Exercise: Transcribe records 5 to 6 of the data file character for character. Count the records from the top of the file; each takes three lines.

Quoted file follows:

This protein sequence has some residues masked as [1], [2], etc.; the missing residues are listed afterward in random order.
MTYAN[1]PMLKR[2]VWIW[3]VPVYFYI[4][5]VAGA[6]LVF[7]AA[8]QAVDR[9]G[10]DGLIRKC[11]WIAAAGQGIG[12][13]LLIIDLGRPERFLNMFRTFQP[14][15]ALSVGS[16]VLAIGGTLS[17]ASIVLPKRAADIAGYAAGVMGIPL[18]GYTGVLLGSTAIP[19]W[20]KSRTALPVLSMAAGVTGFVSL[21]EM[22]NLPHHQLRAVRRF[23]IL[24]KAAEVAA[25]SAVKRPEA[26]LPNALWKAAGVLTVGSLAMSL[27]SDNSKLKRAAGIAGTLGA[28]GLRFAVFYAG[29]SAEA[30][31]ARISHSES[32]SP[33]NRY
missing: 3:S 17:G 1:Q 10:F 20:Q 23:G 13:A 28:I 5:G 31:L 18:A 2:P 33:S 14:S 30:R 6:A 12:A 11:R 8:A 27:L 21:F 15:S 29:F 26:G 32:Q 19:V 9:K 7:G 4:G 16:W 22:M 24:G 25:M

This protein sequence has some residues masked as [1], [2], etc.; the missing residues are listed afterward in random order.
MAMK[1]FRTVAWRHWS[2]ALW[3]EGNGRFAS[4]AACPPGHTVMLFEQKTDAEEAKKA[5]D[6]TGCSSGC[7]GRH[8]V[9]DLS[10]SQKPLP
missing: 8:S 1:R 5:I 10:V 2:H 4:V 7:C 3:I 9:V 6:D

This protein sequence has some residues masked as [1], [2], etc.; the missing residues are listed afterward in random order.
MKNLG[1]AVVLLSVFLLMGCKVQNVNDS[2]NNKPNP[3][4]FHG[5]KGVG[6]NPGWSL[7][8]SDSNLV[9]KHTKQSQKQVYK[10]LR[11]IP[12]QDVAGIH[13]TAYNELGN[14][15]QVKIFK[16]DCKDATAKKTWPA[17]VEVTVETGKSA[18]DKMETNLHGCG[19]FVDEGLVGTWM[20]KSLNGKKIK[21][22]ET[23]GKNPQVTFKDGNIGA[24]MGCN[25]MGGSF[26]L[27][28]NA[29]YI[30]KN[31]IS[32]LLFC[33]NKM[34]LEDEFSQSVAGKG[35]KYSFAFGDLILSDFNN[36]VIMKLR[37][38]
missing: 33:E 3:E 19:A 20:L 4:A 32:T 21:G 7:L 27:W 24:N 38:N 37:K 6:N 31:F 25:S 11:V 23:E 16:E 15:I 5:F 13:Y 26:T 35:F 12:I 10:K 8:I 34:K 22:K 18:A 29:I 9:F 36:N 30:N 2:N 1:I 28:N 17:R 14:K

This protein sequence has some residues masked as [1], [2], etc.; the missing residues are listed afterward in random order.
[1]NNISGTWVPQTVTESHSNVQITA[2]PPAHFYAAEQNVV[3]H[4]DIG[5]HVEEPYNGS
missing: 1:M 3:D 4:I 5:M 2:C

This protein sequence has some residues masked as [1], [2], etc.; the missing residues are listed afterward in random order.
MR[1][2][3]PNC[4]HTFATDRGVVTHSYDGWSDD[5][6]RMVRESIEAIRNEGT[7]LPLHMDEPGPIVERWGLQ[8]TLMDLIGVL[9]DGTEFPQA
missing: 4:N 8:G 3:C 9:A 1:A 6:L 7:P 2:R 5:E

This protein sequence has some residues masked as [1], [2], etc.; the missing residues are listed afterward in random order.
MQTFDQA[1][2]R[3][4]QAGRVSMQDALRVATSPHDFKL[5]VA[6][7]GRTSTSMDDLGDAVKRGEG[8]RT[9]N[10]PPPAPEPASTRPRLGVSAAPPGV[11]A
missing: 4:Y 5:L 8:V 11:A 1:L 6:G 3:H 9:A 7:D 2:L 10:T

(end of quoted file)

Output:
This protein sequence has some residues masked as [1], [2], etc.; the missing residues are listed afterward in random order.
MR[1][2][3]PNC[4]HTFATDRGVVTHSYDGWSDD[5][6]RMVRESIEAIRNEGT[7]LPLHMDEPGPIVERWGLQ[8]TLMDLIGVL[9]DGTEFPQA
missing: 4:N 8:G 3:C 9:A 1:A 6:L 7:P 2:R 5:E

This protein sequence has some residues masked as [1], [2], etc.; the missing residues are listed afterward in random order.
MQTFDQA[1][2]R[3][4]QAGRVSMQDALRVATSPHDFKL[5]VA[6][7]GRTSTSMDDLGDAVKRGEG[8]RT[9]N[10]PPPAPEPASTRPRLGVSAAPPGV[11]A
missing: 4:Y 5:L 8:V 11:A 1:L 6:G 3:H 9:A 7:D 2:L 10:T